- of, by, or according to the clock (used in specifying the hour of the day): It is now 4 o'clock.
- according to a method for indicating relative position whereby a plane in space is considered to be numbered as a clock's face, with 12 o'clock considered as directly ahead in horizontal position or straight up in vertical position.
Origin of o'clock
Dictionary.com Unabridged Based on the Random House Unabridged Dictionary, © Random House, Inc. 2018
Examples from the Web for o'clock
It was getting on for three o-clock now, and the quality were beginning to arrive.The Elusive Pimpernel
Baroness Emmuska Orczy
The governor threatened him with death to-morrow by ten o-clock.Biographia Scoticana (Scots Worthies)
By four o-clock it was growing dark, and Mrs. Levice became restless.Other Things Being Equal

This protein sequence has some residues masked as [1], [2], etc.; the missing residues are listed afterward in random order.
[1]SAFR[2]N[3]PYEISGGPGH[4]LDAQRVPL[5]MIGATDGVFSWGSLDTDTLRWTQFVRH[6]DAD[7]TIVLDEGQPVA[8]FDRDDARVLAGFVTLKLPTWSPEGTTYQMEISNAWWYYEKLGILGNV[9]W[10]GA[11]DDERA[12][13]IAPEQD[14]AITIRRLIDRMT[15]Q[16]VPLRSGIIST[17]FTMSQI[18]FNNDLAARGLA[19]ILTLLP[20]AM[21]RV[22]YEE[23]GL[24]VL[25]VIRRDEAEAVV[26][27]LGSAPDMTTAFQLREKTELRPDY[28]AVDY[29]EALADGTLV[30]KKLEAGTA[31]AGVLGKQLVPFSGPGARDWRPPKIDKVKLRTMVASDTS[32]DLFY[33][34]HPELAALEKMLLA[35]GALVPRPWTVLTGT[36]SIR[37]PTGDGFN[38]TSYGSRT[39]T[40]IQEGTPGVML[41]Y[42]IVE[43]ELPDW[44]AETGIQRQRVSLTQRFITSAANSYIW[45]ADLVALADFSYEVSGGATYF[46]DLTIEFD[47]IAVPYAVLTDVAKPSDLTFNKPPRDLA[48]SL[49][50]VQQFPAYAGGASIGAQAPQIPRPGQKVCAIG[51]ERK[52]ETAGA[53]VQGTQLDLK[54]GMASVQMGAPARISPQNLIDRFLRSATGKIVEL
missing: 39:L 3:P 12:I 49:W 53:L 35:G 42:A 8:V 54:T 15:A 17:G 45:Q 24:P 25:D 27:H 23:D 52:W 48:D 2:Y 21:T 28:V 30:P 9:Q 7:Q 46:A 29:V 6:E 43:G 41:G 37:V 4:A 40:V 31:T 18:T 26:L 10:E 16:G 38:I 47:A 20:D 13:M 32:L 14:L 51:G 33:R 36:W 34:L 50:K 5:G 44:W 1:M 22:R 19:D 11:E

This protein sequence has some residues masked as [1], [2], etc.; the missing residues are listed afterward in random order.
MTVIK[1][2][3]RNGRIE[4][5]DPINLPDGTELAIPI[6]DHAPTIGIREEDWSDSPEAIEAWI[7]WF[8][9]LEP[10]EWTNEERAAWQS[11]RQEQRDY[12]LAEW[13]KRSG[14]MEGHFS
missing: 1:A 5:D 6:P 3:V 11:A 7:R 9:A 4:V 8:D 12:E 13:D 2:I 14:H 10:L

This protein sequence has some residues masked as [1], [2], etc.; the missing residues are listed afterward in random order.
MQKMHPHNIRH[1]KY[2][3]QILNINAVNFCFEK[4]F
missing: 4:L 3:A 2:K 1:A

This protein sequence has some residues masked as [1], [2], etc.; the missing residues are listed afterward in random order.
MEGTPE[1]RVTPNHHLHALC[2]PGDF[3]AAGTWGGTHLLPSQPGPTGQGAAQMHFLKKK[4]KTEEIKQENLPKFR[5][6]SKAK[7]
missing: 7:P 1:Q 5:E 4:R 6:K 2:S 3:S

- used after a number from one to twelve to indicate the hour of the day or night
- used after a number to indicate direction or position relative to the observer, twelve o'clock being directly ahead or overhead and other positions being obtained by comparisons with a clock face
C18: abbreviation for of the clock
Collins English Dictionary - Complete & Unabridged 2012 Digital Edition © William Collins Sons & Co. Ltd. 1979, 1986 © HarperCollins Publishers 1998, 2000, 2003, 2005, 2006, 2007, 2009, 2012
Word Origin and History for o'clock
c.1720, abbreviation of of the clock (1640s), from Middle English of the clokke (late 14c.). Use of clock hand positions to describe vector directions or angles is from late 18c.
Online Etymology Dictionary, © 2010 Douglas Harper